because here on Earth, water and life go hand in hand.
It's a rule, right, do you see water, you see life.
If you have life that have to have access to water.
And we know that the laws of physics and chemistry
are universal. We see them everywhere in the universe. So
if scientists universal, there's very good reasons to think that

the laws of biology will also be universal. And this
is the reason that we follow the water, follow the
water vapor. Really looking forward to being able to disentangle
some of that stuff with web and exo planets. Well,
I tell you what, it is such an exciting time
when it comes to space exploration. Sometimes it's a little
hard to wrap your head around some of these concepts,
but the information that we keep getting, including this most

recent development from the Hubble Space Telescope, just fascinating. Patty Boyd,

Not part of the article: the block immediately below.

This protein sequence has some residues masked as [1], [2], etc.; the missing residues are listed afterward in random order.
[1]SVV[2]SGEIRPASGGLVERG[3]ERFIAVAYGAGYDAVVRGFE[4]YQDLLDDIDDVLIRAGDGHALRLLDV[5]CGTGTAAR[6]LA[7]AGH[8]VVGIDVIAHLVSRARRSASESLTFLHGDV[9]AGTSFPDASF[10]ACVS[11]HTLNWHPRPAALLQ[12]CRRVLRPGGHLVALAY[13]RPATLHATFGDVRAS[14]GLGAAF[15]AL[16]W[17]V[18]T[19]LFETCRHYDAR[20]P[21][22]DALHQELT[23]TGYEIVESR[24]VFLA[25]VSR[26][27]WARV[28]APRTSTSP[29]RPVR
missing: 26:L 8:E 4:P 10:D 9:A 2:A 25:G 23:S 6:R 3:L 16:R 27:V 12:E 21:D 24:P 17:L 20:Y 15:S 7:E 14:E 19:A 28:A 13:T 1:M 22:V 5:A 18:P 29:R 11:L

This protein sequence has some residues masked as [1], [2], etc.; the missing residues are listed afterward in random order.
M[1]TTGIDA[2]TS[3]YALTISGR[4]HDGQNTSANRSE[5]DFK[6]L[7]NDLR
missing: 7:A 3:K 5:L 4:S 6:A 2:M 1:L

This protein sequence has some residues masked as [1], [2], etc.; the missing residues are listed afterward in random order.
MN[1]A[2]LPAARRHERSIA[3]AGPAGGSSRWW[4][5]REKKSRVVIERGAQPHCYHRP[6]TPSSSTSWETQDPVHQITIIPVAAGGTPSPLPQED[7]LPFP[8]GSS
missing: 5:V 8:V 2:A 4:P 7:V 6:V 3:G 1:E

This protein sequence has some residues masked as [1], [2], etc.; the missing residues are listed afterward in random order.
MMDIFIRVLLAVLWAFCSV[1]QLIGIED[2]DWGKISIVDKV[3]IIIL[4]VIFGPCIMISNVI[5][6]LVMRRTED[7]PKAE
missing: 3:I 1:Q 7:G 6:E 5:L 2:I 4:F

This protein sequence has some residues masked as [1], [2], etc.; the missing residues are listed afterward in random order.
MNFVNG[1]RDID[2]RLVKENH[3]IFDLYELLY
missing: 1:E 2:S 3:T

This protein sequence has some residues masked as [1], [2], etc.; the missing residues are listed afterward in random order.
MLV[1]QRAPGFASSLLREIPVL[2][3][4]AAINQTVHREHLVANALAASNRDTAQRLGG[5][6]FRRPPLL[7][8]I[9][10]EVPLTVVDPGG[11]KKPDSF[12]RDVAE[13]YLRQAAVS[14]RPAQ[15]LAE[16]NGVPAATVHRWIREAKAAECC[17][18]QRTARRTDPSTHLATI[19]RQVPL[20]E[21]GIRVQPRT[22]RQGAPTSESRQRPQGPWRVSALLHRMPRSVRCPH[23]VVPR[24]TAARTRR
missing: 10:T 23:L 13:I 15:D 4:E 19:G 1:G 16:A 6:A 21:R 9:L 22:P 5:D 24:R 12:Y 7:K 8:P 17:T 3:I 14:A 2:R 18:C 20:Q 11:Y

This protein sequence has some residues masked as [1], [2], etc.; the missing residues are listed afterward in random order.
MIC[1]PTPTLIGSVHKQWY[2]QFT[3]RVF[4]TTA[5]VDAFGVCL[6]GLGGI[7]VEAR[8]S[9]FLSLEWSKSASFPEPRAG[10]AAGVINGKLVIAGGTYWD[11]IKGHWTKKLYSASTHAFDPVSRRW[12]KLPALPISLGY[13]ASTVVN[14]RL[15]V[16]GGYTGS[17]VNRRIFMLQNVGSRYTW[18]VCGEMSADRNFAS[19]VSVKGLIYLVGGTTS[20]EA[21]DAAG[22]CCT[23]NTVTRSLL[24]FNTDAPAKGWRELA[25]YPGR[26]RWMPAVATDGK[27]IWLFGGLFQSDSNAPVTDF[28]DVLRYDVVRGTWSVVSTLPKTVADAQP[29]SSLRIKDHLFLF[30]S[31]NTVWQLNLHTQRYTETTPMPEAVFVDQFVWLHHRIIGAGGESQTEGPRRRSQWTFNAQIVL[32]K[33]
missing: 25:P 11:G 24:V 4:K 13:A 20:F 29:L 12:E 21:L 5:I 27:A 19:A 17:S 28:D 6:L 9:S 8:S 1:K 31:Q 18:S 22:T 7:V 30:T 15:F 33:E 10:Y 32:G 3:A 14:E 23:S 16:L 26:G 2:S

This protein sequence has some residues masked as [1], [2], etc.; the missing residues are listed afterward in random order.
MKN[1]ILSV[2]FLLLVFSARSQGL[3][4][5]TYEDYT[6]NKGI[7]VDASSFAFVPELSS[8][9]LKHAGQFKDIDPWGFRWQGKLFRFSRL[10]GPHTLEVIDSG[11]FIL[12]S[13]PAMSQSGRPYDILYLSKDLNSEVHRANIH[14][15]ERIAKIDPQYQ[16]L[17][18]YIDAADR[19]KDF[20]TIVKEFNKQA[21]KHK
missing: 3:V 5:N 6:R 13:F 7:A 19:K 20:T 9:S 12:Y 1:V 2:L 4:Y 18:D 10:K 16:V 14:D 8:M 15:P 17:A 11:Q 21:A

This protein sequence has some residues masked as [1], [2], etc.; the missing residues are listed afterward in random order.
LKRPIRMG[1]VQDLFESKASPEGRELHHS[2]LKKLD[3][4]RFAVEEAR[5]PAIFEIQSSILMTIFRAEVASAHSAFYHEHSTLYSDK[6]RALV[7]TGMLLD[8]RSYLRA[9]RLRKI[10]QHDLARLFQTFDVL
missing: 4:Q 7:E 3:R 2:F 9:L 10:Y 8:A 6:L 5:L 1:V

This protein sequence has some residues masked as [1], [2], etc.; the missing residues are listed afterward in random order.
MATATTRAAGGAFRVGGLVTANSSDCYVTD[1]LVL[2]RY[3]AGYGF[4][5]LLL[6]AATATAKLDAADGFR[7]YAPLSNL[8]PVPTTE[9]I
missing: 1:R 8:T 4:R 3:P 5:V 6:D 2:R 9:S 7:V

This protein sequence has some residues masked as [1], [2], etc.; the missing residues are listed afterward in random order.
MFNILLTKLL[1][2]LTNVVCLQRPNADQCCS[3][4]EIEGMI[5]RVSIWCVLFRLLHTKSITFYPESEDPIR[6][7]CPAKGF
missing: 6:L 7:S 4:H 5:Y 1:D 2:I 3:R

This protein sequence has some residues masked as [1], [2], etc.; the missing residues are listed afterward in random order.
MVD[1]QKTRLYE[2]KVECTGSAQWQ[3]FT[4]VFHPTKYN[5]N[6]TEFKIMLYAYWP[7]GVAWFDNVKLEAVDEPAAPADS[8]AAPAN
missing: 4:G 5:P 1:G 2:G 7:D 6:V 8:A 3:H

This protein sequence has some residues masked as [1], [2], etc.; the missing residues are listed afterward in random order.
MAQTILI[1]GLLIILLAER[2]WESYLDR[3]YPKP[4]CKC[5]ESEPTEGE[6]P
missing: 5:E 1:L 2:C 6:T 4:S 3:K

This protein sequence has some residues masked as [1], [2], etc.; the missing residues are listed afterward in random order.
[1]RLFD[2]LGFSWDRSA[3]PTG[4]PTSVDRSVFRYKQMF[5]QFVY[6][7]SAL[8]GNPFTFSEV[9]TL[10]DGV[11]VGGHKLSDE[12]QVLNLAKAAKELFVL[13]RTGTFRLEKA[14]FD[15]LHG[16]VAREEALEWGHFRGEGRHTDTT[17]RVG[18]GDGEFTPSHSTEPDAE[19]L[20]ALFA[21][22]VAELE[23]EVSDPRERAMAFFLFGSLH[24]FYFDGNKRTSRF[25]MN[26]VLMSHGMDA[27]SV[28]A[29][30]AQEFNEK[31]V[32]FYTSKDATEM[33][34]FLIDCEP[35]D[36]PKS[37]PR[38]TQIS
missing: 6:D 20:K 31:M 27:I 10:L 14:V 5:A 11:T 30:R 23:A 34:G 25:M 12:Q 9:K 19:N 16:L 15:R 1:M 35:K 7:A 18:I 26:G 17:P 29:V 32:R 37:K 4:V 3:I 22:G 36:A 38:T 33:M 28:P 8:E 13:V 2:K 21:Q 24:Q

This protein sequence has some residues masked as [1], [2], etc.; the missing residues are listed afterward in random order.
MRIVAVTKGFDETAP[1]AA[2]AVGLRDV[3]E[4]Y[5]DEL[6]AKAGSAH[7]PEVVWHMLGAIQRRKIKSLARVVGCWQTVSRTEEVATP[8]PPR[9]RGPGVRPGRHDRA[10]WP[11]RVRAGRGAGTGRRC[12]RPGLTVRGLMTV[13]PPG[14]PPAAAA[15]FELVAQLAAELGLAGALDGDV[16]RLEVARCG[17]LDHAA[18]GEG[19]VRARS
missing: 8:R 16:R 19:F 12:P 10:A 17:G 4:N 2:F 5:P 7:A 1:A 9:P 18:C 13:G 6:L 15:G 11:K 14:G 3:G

chief of the Exoplanets in Stellar Astrophysics Laboratory and the
Astrophysics Science Division at NASA, and the project scientists for
the Transitting X Planet Surveys satellite mission, Patty camp, thank
you enough for coming on the show and breaking all
of that down for us. We really appreciate it. Oh,
it was my pleasure of Thanks for having me, all right,

And finally let's turn to Dr Derra Cass HHS Regional
Director for Region two. She's with us to talk about
COVID nineteen, the vaccines, and the latest information on boosters.
Dr Cass, thanks for taking a few minutes to talk
to us, and let's start with an overview of the
work you do at HHS overseeing Region two. So I

first want to say thank you so much for having
me Ryan Um. Getting to the communities is really what matters.
It's why we do this work. I am an emergency
medicine doctor. Like I said, I've been working in the
ear of almost twenty years. UH. In November, I joined